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|Title:||Anaesthetic aspects of implanting diaphragmatic pacing in patients with spinal cord injury.|
|Authors:||Story, David A;Mariampillai, E;Nikfarjam, Mehrdad;Howard, Mark E;Nunn, A;Onders, R|
|Affiliation:||Department of Anaesthesia, Austin Health, Melbourne, Victoria, Australia. David.Story@austin.org.au|
|Citation:||Anaesthesia and Intensive Care; 38(4): 740-3|
|Abstract:||Some patients with high cervical spinal cord injury are largely or completely dependent on mechanical ventilator support. Diaphragmatic phrenic nerve pacing is a new technique that offers some patients greater independence from mechanical ventilation. In selected patients, electrodes are placed on the abdominal side of the diaphragm via laparoscopy. An external pacing box provides the pacing stimulus. We report our experience with four patients with spinal cord injury in a pilot project, presenting for laparoscopic insertion of diaphragmatic phrenic nerve pacing leads inserted. The surgery took about two hours and diaphragmatic mapping precluded muscle relaxants. We used desflurane with remifentanil for maintenance. Apart from transferring the patients to and from their usual ventilators, other anaesthesia issues were difficult venous and arterial access for lines and long-term tracheostomies with no cuff or cuffs filled with water While hypotension was a frequent problem, one patient also developed intraoperative hypertension secondary to autonomic dysreflexia. Preoperative testing predicted pacing outcome with three of the four patients having successful pacing with tidal volumes of up to 10 ml/kg at the end of surgery. This initial Australian experience may lead to greater use of the technique.|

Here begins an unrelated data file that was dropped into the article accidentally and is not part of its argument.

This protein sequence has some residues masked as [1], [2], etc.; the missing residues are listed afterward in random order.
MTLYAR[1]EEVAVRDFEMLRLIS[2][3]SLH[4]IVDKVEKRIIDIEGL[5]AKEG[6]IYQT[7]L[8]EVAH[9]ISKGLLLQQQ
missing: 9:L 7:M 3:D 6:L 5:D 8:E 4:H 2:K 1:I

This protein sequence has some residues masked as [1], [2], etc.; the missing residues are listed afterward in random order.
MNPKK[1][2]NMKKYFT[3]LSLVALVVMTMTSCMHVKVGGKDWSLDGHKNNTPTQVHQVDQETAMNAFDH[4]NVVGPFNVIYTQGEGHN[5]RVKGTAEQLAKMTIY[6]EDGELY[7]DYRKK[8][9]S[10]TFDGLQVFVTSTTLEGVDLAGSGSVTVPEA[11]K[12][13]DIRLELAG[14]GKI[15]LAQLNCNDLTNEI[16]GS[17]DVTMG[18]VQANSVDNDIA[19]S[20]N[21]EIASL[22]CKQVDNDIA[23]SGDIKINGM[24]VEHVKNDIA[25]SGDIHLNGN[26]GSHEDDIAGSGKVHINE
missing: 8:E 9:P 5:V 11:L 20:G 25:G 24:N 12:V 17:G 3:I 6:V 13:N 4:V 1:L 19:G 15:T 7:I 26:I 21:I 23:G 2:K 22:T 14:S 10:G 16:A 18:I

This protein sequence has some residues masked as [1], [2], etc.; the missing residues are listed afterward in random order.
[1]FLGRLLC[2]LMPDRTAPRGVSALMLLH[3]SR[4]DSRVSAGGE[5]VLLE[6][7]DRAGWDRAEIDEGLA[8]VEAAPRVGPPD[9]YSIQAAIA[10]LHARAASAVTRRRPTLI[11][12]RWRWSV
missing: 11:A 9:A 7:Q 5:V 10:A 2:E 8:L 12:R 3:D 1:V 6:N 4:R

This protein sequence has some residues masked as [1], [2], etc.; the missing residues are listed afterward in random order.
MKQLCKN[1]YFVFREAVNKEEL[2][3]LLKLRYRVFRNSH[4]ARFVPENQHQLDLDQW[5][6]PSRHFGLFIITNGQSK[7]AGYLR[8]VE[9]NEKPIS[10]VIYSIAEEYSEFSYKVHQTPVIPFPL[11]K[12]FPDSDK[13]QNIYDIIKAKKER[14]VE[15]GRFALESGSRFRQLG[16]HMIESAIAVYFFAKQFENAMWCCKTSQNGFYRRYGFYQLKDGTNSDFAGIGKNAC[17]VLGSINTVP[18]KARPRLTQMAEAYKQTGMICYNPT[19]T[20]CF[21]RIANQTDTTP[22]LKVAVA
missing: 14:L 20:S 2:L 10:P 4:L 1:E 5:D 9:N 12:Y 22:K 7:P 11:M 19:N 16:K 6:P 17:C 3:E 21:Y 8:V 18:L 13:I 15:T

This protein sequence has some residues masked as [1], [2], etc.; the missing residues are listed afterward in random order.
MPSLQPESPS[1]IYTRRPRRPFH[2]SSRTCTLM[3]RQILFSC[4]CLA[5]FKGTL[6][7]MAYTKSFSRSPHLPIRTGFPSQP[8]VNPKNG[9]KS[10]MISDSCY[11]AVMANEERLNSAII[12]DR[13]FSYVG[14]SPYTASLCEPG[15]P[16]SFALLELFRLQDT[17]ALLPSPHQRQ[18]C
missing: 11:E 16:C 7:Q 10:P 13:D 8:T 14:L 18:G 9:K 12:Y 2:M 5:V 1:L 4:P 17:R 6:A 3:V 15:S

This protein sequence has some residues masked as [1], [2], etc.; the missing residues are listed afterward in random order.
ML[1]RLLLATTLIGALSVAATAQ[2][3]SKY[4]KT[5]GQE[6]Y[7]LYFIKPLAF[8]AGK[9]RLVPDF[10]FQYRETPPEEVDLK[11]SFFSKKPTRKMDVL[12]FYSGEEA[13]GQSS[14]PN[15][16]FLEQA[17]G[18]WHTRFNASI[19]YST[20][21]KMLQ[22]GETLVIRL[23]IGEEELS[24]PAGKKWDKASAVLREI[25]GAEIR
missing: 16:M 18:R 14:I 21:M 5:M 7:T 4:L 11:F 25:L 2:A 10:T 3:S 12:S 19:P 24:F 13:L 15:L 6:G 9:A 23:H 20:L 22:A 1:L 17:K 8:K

|Internal ID Number:||20715740|
Electric Stimulation Therapy.methods
Spinal Cord Injuries.complications
|Appears in Collections:||Journal articles|
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